By Susan Britt
Alabama Political Reporter
MONTGOMERY—On Wednesday, the 990s filed with the IRS from the Alabama House Republican Conference, Inc., were made public by the Center for Public Integrity revealing the foundation’s donors. The Center’s story focuses on the report showing that the AHRC received a $5,000 from the AEA in 2012-—included 16 donors representing the elite in Alabama political lobbying.
According to the filing, the foundation is a 501(c)(4). The directors of the foundation are Representative Micky Hammon, Speaker of the House, Mike Hubbard and former Representative Jay Love. Only Hammon’s signature is on the document.
As a 501(c)(4), the foundation is not required to release donor information. It seems that Rachel Adams, the Speaker’s communications director, may have been confused and sent too much information.
Upon further investigation by the Alabama Political Reporter, the document reveals something much more interesting and certainly more damaging: an obvious violation of IRS code.
Form 990, Part IX, is the Statement of Functional Expenses. Listed, is what would be considered normal expenses: Legal, $1,502; Accounting, $10,782; Advertising, $1,432; Office expenses, $48; Travel, $17,420.
What jumps off of the page is “Other” expenses in the amount of $51,083.
The line on which this amount appears (See Part IX, Item 11g, Column A) clearly states, that should the amount exceed 10 percent of the overall expenses listed on line 11g, exceed 10 percent of line 25 (total expenses for the tax year), the expenses must be itemized on Schedule O.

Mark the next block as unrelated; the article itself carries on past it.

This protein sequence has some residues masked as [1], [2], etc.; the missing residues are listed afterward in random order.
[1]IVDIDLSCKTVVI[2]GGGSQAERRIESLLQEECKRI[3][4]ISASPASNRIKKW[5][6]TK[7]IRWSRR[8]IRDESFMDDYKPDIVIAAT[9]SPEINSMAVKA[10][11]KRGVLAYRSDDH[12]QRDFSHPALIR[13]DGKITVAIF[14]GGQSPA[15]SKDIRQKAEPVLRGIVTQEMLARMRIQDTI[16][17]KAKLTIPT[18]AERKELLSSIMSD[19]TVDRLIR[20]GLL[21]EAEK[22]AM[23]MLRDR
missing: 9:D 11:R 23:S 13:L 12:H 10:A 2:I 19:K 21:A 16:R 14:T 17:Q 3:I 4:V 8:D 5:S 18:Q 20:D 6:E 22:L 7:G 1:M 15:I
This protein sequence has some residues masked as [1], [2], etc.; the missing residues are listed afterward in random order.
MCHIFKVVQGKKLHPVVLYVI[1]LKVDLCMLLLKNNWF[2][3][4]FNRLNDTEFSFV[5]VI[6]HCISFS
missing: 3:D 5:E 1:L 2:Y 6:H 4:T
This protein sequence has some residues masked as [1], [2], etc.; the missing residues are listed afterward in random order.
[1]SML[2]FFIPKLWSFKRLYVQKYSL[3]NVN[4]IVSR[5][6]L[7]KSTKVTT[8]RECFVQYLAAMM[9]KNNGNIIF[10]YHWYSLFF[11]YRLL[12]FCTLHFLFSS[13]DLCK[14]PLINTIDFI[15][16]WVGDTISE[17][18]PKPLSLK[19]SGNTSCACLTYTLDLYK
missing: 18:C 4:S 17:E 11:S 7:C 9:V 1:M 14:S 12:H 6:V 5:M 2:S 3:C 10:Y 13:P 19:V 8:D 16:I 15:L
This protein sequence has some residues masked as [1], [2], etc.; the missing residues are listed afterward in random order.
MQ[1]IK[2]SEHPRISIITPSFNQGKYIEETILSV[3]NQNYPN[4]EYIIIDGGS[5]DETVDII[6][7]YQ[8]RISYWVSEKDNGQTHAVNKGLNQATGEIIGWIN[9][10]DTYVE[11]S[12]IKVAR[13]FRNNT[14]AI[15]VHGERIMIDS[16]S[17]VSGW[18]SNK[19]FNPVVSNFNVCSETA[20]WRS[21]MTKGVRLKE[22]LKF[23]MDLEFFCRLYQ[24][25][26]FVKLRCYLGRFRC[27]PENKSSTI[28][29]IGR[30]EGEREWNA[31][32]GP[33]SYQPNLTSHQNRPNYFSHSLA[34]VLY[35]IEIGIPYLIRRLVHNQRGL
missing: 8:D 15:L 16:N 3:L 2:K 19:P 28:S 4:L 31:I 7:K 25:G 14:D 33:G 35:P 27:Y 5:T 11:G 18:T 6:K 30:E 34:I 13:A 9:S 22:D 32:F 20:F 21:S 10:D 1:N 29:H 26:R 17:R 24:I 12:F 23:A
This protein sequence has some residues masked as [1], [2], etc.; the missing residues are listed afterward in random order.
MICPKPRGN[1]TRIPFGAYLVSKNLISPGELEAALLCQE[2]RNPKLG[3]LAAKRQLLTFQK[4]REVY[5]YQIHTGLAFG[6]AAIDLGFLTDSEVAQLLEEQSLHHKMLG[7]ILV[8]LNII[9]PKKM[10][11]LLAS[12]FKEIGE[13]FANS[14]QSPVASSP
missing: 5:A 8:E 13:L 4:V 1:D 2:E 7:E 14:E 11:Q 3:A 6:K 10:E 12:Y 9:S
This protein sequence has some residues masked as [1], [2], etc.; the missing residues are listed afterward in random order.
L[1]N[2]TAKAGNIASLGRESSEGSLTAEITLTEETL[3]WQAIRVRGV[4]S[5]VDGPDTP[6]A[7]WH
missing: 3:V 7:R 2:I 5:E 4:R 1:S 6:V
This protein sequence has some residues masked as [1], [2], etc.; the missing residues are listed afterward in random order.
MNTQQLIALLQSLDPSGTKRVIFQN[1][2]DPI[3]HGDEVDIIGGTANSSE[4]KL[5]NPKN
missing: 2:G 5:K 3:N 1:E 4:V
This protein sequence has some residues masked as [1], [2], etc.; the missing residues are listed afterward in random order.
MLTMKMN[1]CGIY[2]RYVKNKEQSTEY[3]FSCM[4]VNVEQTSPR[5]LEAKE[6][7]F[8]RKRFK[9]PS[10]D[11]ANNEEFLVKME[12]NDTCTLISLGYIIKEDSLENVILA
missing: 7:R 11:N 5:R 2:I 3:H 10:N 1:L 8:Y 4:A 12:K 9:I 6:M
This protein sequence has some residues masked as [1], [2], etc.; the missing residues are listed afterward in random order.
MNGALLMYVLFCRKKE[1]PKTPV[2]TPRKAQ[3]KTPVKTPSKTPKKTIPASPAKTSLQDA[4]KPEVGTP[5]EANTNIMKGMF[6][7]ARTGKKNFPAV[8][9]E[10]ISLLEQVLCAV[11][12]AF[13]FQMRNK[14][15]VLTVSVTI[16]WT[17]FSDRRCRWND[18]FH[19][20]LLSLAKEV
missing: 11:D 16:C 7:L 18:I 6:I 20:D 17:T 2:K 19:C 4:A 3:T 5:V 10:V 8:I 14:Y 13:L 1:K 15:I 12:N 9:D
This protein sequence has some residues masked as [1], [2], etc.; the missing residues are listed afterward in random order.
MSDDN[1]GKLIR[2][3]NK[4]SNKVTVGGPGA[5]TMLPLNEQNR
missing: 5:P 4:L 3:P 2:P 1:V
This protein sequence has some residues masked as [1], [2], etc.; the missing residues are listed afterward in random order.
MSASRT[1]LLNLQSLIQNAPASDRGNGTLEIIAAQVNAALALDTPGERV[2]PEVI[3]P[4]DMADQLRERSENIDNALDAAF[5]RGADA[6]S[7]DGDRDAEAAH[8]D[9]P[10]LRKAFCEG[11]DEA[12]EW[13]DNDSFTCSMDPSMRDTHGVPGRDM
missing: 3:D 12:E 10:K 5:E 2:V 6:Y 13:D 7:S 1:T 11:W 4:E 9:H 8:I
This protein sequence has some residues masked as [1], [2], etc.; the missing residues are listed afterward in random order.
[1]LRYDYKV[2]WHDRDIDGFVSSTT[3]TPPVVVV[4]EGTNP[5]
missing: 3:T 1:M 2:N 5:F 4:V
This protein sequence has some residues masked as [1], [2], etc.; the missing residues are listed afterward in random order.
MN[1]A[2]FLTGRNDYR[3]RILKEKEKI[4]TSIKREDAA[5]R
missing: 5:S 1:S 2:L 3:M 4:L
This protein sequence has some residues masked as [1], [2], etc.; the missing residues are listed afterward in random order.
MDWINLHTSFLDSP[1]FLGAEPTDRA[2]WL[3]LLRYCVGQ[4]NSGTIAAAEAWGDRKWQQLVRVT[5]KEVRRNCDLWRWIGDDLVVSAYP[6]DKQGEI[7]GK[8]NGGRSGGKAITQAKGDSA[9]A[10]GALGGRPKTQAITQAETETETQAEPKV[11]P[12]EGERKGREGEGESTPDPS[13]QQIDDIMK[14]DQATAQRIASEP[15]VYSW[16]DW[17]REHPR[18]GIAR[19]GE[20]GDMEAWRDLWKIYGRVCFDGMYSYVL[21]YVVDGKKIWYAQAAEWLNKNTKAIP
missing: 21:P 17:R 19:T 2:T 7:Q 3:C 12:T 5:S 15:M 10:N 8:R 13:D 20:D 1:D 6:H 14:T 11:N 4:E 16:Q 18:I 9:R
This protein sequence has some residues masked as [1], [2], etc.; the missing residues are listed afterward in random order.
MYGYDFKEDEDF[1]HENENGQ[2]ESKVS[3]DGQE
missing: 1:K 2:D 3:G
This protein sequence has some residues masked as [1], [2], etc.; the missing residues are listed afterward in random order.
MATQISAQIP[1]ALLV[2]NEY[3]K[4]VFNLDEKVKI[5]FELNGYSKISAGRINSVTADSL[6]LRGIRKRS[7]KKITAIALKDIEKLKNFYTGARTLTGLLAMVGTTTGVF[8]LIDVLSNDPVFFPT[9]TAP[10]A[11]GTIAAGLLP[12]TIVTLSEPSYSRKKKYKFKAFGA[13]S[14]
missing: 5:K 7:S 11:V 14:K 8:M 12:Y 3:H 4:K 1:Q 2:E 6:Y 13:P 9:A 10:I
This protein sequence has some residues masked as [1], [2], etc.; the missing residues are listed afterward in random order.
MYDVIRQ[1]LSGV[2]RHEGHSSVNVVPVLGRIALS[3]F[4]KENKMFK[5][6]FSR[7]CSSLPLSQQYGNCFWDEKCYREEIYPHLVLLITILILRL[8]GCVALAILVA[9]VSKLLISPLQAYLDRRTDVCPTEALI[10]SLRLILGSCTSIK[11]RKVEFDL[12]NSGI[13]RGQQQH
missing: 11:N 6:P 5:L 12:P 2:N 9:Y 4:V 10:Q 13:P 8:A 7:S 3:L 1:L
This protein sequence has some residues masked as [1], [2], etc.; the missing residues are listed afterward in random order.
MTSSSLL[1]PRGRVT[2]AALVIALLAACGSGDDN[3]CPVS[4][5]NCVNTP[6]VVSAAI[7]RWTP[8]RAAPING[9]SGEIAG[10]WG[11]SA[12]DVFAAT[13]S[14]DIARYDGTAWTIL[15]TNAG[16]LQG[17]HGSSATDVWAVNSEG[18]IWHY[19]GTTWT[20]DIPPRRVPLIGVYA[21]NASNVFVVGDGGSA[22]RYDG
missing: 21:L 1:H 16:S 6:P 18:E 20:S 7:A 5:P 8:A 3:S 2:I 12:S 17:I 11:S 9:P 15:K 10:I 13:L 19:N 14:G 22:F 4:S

Line 25 states that the total expenses for 2012 were $140,754 making $51,083 represent a whopping 36 percent of those expenses. Although, Schedule O (see doc) contains no such listing or a reference to an attached document containing the required information. The last item listed is Part VI, Section C, Item 19.
This appears to be a violation of tax reporting requirements and certainly would call for a review by the agency.
Since the formation of the 501(c)(4), questions have surrounded the group’s use of funds to foster a political propaganda machine. There have been several highly-placed political operatives who have speculated that portions of this money were used to pay for so-called “dog whistle” or propaganda websites.
This new development may only add to the other financial problems facing Speaker Mike Hubbard.